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The sweet song died, and a vague unrest 10 And a nameless longing filled her breast,
A wish, that she hardly dared to own,
The Judge rode slowly down the lane,
15 Ile drew his bridle in the shade
Of the apple-trees, to greet the maid,
And asked a draught from the spring that flowed
She stooped where the cool spring bubbled up, 20 And filled for him her small tin cup,
And blushed as she gave it, looking down
“ Thanks!” said the Judge; “ a sweeter draught From a fairer hand was never quaffed.”
25 He spoke of the grass and flowers and trees,
Of the singing birds and the humming bees;
Then talked of the haying, and wondered whether
And Maud forgot her brier-torn gown, 30 And her graceful ankles bare and brown;
And listened, while a pleased surprise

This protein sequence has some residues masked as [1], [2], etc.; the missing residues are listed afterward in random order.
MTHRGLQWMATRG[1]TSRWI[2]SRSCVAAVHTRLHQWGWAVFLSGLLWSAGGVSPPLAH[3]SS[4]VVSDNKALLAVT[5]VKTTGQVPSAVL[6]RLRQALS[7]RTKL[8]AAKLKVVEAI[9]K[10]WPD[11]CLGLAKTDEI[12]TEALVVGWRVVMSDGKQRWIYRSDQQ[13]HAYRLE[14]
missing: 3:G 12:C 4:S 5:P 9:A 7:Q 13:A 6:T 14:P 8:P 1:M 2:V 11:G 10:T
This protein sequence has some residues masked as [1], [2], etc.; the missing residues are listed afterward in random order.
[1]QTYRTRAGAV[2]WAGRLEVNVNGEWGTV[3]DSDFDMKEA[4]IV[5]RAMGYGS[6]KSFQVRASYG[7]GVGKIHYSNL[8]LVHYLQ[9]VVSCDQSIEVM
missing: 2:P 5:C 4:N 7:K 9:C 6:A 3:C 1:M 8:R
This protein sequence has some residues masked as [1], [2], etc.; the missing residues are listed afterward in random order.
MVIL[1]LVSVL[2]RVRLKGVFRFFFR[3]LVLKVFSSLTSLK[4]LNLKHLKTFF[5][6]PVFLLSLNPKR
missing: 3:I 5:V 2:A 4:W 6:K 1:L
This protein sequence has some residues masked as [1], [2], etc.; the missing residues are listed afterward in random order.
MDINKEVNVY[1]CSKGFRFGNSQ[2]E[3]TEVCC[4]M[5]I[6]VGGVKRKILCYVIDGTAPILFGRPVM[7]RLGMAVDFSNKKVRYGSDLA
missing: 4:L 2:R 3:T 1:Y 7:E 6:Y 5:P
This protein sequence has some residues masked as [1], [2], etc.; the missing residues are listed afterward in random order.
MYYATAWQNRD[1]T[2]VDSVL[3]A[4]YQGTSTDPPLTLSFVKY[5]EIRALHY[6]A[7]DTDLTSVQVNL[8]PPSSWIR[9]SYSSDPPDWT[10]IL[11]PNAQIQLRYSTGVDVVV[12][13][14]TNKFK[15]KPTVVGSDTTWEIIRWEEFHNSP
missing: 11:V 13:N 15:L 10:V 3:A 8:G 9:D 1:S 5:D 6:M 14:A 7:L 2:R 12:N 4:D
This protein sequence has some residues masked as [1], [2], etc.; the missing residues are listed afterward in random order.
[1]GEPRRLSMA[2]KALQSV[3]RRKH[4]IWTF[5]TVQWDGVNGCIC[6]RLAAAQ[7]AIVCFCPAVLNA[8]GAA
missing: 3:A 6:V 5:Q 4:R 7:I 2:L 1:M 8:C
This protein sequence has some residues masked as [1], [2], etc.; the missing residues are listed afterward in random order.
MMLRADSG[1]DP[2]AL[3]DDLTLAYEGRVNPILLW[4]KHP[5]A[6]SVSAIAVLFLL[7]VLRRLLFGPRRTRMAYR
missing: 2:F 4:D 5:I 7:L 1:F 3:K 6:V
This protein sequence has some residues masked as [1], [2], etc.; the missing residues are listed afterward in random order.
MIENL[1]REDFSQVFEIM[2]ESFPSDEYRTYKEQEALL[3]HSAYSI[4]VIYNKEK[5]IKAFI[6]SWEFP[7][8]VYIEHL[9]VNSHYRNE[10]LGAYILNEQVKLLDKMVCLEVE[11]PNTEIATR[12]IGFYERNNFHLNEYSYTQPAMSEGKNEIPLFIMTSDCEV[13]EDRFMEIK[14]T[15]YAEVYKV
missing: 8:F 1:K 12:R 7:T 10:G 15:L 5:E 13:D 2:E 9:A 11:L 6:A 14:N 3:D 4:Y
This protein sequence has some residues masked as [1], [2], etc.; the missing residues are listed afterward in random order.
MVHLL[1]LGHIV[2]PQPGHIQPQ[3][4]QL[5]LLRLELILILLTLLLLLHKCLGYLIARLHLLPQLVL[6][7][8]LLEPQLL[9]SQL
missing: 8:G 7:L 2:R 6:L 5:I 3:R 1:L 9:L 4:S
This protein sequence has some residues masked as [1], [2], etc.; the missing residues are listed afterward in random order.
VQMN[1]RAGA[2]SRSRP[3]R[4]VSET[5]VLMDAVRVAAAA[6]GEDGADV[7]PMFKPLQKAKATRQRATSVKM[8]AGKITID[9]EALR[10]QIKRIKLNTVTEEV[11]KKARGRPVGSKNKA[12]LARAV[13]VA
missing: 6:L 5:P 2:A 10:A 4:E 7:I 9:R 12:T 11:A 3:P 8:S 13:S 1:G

At last. like one who for delay
35 Daud Muller looked and sighed: “Ah me!
That I the Judge's bride might be!
• He would dress me up in silks so fine,
“My father should wear a broadcloth coat 40 My brother should sail a painted boat.
“I'd dress my mother so grand and gay,
" And I'd feed the hungry and clothe the poor, And all should bless me who left our door."
45 The Judge looked back as he climbed the hill,
And saw Maud Muller standing still.
“ A form more fair, a face more sweet,
" And her modest answer and graceful air 50 Sbow her wise and good as she is fair.
“ Would she were mine, and I to-day,
". No doubtful balance of rights and wrongs, Nor weary lawyers with endless tongues,
55 “ But low of cattle and song of birds,
And health and quiet and loving words."